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Title: Thin bedded reservoirs in the Plio-Pleistocene of the Columbus Basin, offshore Trinidad : challenges of reservoir architecture, quantification and characteristics
Author: Ramnath, Maria Melissa
ISNI:       0000 0004 5360 3382
Awarding Body: University of Manchester
Current Institution: University of Manchester
Date of Award: 2015
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The Columbus Basin, offshore Trinidad, is a mature gas producing basin with a number of major fields now in decline. Focus for infield exploration and production is shifting, with thin bedded sandstones as a secondary pay target. This basin is exceptional as age equivalent analogues to the subsurface reservoirs are exposed along the south east coast of Trinidad at Mayaro Bay (16 – 25 m sections). This research utilizes these outcrops and integrates findings with subsurface core data to present an improved understanding of thin bedded sandstones in three significant areas: 1) depositional setting on a wave dominated delta through description and interpretation of their large scale architecture and facies associations, 2) reservoir quality and connectivity of the facies and microfacies that comprise these heterolithic units through petrography and pore system characterization and 3) pore scale reservoir quality and connectivity through micro CT imaging and 3D modelling of their pore system morphology. Detailed sedimentological analysis has revealed that thin beds are highly interbedded units with thicknesses of 0.1 – 10 cm and have a lenticular geometry. Their lateral extent, controlled by their exposure, varies from 3 to 10s m in some areas. Field sampling and microfacies analysis, revealed five distinct lithofacies types and five microfacies types that make up two principal facies associations (FA): (FA1) axial distal delta front facies and (FA2) lateral distal delta front facies. The reservoir quality poroperm data achieved for the thin sandstones of these two facies associations are consistent with routine core analysis data from basin core and industry assigned values for conventional thicker bedded sandstones, inferring their secondary reservoir potential. Utilizing new techniques such as X-Ray tomography, a high resolution 3D model of the thin sandstone pore systems has been created for qualitative and quantitative reservoir characterization, especially vertical and lateral connectivity within the thin bedded units. This detailed dataset of 3D pore dimensions that can be used as conditioning data for other reservoir models. The observations and conclusions of this research give an insight into the depositional architecture and thin bedded sandstones on a distal delta front and their associated reservoir properties and connectivity mechanisms that facilitate an effective reservoir. These findings may inform and guide future exploration and appraisal, development and production and well completion and configuration programmes for thin bedded reservoirs as explained by the implications and recommendations at the end of this thesis.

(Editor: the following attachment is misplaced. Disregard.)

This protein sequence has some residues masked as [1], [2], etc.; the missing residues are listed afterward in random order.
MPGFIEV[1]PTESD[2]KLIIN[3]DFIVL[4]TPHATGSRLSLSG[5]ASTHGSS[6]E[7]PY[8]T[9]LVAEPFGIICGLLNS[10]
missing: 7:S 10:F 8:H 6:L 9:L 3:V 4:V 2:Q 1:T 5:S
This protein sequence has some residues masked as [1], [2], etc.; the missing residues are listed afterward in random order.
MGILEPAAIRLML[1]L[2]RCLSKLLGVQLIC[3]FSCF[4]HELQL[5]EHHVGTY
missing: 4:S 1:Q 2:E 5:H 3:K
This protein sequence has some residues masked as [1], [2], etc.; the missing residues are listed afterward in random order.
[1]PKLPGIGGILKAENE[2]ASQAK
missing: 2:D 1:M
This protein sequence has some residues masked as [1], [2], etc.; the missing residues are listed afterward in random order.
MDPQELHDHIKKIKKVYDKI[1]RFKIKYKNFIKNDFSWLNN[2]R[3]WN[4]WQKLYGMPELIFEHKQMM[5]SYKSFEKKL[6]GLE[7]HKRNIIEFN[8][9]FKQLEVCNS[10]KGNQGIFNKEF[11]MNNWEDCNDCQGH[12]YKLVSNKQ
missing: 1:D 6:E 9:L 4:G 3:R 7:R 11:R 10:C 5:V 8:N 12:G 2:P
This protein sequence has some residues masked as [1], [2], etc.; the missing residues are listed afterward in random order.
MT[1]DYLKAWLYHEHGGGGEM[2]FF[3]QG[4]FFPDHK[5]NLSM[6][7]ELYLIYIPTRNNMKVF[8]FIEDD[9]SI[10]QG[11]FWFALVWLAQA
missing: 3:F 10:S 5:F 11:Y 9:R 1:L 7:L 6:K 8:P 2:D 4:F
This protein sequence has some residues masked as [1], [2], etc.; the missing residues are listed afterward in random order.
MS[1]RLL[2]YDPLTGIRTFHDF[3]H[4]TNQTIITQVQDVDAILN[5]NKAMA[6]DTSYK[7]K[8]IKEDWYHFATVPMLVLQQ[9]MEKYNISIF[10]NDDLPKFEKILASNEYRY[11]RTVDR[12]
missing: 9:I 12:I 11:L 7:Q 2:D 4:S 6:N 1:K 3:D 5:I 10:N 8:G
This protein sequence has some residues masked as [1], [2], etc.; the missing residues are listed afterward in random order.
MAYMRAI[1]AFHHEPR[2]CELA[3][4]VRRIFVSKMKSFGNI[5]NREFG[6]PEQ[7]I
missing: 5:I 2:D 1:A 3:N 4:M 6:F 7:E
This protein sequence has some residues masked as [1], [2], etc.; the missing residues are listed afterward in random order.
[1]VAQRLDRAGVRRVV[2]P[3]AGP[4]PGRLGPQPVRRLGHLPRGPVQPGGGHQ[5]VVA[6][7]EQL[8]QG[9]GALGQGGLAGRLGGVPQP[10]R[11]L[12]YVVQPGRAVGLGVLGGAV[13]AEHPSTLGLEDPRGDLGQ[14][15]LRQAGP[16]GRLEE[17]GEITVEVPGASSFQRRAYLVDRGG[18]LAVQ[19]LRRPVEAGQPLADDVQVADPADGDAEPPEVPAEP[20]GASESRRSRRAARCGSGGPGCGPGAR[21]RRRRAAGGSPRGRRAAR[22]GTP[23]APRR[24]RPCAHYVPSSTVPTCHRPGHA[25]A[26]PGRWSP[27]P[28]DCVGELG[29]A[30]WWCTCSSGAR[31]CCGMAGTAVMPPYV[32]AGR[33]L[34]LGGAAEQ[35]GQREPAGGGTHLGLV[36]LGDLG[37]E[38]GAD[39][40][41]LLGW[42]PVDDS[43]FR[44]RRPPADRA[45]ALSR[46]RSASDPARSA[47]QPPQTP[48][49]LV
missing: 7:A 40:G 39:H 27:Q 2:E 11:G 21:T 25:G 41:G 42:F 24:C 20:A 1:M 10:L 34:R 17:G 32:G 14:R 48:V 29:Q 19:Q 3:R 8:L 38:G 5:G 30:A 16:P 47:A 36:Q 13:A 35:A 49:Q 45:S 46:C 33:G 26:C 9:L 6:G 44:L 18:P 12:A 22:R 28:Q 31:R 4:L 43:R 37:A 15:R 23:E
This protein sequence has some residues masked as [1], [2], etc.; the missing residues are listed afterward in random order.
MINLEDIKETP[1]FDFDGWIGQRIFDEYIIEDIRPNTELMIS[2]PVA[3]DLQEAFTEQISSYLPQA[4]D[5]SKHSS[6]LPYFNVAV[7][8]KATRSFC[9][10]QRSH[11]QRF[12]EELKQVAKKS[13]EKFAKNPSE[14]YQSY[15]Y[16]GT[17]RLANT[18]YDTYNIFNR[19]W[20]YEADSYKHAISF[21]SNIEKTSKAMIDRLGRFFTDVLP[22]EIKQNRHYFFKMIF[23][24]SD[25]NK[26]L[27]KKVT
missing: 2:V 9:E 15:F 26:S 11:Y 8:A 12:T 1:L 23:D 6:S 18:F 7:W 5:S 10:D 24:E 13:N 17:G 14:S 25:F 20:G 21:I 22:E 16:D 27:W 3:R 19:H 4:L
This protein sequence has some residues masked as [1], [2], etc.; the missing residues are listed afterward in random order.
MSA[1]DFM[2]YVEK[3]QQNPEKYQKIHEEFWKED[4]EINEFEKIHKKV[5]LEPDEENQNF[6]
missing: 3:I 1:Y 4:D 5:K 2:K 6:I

Supervisor: Not available Sponsor: Government of Trinidad and Tobago ; bpTT
Qualification Name: Thesis (Ph.D.) Qualification Level: Doctoral
EThOS ID:  DOI: Not available
Keywords: Thin bedded sandstones ; reservoir quality